Free health screenings, vaccinations among plans for those registered under Healthier SG initiative

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SINGAPORE: As part of a new strategy to foster preventative health care for Singaporean citizens, those who register with a family doctor could benefit from fully subsidized recommended screenings and vaccinations.

The Department of Health (MOH) submitted a Healthier SG Strategy White Paper to Parliament on Wednesday 21 September following public engagement with residents, healthcare professionals, community partners, insurers and other stakeholders over the past six months. The White Paper will be debated in Parliament in October.

The Healthier SG initiative, which aims for citizens to take charge of their own health, consists of having residents register with a single doctor, either a general practitioner (GP) or a polyclinic doctor, who will accompany residents in their health needs throughout their life.

Under the plan, residents who sign up for Healthier SG – which is voluntary – can schedule a face-to-face on-boarding health consultation, which will be paid for by the government. Residents will then develop health plans with their physicians, who will continue to monitor the resident’s progress through follow-ups.

Health plans will include an overview of the resident’s health status, medical needs and health goals and will be followed by a plan of action, such as lifestyle adjustments or weight management.

On Wednesday, Health Minister Ong Ye Kung told reporters that the ministry had consulted thousands of people and considered feedback from general practitioners and residents to design the initiative.

Announced during the MOH Procurement Committee debate in March 2022, Healthier SG will be open to people 60 and older – approximately 1 million people – to enroll in the second half of 2023. It will be gradually made available people aged 40 to 59. in the next two years.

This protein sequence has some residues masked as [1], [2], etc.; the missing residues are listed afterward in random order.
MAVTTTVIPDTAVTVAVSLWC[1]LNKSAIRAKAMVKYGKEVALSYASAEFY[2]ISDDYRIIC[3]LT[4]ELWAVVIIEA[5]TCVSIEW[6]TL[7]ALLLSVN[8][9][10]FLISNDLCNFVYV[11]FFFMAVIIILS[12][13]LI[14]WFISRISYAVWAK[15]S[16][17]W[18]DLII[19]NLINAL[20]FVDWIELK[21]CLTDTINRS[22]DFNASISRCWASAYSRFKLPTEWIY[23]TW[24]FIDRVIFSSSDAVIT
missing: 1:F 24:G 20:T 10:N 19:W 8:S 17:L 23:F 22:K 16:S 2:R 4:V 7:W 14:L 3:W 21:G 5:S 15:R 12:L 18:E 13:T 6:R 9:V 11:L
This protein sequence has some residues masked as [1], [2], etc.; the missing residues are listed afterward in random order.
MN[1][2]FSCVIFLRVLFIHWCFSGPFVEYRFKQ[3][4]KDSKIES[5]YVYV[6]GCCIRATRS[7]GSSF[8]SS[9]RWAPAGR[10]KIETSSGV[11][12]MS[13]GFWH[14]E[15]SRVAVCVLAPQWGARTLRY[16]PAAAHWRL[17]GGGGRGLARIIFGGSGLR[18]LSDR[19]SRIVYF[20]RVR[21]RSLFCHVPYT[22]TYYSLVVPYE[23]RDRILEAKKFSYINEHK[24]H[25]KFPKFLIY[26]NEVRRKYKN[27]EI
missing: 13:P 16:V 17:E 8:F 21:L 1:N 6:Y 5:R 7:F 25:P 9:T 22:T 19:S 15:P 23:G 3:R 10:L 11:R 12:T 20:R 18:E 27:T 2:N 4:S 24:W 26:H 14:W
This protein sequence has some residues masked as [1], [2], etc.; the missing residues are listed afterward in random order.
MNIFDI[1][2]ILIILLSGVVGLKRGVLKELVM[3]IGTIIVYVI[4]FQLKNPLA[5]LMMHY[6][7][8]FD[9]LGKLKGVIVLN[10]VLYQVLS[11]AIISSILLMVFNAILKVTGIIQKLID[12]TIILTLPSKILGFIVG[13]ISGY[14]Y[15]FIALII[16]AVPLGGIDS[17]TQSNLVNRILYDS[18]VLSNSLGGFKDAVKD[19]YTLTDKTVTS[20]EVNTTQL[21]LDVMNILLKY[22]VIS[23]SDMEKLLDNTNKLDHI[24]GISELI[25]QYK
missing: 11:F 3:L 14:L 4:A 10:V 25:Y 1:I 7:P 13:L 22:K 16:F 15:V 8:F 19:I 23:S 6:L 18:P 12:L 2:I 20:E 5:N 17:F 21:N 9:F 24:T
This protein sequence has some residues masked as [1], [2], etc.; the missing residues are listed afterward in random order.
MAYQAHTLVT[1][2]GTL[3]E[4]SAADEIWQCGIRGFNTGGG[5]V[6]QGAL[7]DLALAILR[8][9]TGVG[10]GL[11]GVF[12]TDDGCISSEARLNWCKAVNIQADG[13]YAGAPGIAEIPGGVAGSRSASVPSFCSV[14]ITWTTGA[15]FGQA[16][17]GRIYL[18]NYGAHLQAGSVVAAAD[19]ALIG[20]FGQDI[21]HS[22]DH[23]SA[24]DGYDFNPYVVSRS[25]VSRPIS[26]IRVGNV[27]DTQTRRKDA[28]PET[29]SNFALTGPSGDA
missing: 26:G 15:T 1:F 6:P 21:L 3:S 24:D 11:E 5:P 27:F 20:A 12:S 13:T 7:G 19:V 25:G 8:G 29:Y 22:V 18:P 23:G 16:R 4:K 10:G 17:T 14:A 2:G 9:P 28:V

The strategy is part of the government’s efforts to address two major challenges – the aging population and the growing impact of chronic diseases – through preventive care.

By 2030, one in four citizens is expected to be 65 or older, compared to one in six today. Chronic diseases, such as hypertension and hyperlipidemia, have reached high levels, affecting 32 percent and 37 percent of the population respectively, the health ministry said.

The ministry noted that while people who see a regular family doctor are generally in better health and visit emergency rooms and hospitals less often, only three in five Singaporeans have a regular family doctor.

“We invite residents to go to a general practitioner of their choice. You can choose one near you. Choose the one who is part of your panel of doctors in your company. relationship with the clinic,” Mr. Ong said.

He added that a lasting resident-physician relationship is necessary for preventive care to work.

“Then the doctor will know your conditions really well, and even better, know your family’s conditions well, and can advise, persuade, harass you to help you stick to your health plan.”

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